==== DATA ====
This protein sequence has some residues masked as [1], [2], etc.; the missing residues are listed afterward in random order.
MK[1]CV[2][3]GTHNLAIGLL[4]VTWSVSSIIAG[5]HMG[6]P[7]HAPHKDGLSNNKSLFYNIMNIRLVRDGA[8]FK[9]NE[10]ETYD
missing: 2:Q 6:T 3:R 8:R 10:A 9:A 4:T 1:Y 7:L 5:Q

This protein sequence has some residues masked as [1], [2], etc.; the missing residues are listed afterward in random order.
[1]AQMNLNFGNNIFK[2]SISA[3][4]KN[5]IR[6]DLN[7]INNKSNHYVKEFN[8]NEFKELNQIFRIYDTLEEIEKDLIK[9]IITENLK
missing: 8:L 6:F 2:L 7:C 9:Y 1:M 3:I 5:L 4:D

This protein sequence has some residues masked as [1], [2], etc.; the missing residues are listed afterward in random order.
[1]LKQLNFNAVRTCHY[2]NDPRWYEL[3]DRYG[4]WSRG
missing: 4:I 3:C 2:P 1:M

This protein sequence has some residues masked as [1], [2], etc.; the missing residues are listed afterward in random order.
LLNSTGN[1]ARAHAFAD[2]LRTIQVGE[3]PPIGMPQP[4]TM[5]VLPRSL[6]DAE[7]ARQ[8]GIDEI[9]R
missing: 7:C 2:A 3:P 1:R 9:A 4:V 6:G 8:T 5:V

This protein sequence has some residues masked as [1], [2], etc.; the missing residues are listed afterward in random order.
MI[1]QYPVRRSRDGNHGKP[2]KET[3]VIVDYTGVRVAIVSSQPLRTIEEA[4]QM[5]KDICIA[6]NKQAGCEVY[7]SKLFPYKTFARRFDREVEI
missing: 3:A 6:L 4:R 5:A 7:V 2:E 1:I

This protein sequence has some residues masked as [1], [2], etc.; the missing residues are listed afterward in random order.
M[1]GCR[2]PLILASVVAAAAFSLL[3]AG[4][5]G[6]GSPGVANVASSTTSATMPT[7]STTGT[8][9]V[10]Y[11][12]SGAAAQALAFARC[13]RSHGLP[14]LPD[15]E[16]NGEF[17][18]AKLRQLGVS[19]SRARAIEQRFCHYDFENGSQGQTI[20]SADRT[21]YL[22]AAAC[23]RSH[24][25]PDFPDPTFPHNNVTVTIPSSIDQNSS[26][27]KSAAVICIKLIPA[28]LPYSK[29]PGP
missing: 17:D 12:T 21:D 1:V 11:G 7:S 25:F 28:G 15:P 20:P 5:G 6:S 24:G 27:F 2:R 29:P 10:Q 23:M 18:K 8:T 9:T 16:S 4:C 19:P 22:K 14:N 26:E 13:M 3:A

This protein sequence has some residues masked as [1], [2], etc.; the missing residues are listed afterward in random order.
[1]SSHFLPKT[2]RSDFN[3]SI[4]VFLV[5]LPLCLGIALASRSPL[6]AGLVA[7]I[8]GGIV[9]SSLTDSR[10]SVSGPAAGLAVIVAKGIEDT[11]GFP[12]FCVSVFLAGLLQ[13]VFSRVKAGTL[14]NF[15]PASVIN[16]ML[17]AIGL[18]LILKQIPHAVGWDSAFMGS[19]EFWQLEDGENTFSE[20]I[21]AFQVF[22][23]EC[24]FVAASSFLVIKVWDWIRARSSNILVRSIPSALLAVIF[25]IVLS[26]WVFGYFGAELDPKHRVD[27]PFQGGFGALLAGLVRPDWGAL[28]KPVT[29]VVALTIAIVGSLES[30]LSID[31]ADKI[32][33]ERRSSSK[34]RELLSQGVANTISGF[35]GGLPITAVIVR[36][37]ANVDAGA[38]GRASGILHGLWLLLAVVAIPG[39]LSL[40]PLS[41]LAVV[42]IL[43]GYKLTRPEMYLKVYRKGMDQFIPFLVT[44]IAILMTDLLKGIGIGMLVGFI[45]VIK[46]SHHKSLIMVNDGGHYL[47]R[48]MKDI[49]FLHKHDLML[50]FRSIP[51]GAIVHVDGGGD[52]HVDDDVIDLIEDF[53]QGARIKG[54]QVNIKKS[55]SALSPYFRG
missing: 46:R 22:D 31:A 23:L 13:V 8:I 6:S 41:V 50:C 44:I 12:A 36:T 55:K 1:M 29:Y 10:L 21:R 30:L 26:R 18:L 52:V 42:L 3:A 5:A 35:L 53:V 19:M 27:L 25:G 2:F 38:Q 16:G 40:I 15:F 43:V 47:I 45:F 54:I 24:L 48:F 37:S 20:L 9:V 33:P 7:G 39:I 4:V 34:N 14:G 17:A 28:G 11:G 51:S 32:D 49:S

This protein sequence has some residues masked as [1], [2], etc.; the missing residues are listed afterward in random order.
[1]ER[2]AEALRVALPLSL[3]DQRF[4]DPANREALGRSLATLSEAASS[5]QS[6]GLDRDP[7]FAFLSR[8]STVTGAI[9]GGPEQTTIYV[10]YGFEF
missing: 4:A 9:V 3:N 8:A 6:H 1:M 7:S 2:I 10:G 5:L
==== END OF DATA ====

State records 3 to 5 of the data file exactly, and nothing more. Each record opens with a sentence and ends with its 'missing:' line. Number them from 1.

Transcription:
This protein sequence has some residues masked as [1], [2], etc.; the missing residues are listed afterward in random order.
[1]LKQLNFNAVRTCHY[2]NDPRWYEL[3]DRYG[4]WSRG
missing: 4:I 3:C 2:P 1:M

This protein sequence has some residues masked as [1], [2], etc.; the missing residues are listed afterward in random order.
LLNSTGN[1]ARAHAFAD[2]LRTIQVGE[3]PPIGMPQP[4]TM[5]VLPRSL[6]DAE[7]ARQ[8]GIDEI[9]R
missing: 7:C 2:A 3:P 1:R 9:A 4:V 6:G 8:T 5:V

This protein sequence has some residues masked as [1], [2], etc.; the missing residues are listed afterward in random order.
MI[1]QYPVRRSRDGNHGKP[2]KET[3]VIVDYTGVRVAIVSSQPLRTIEEA[4]QM[5]KDICIA[6]NKQAGCEVY[7]SKLFPYKTFARRFDREVEI
missing: 3:A 6:L 4:R 5:A 7:V 2:E 1:I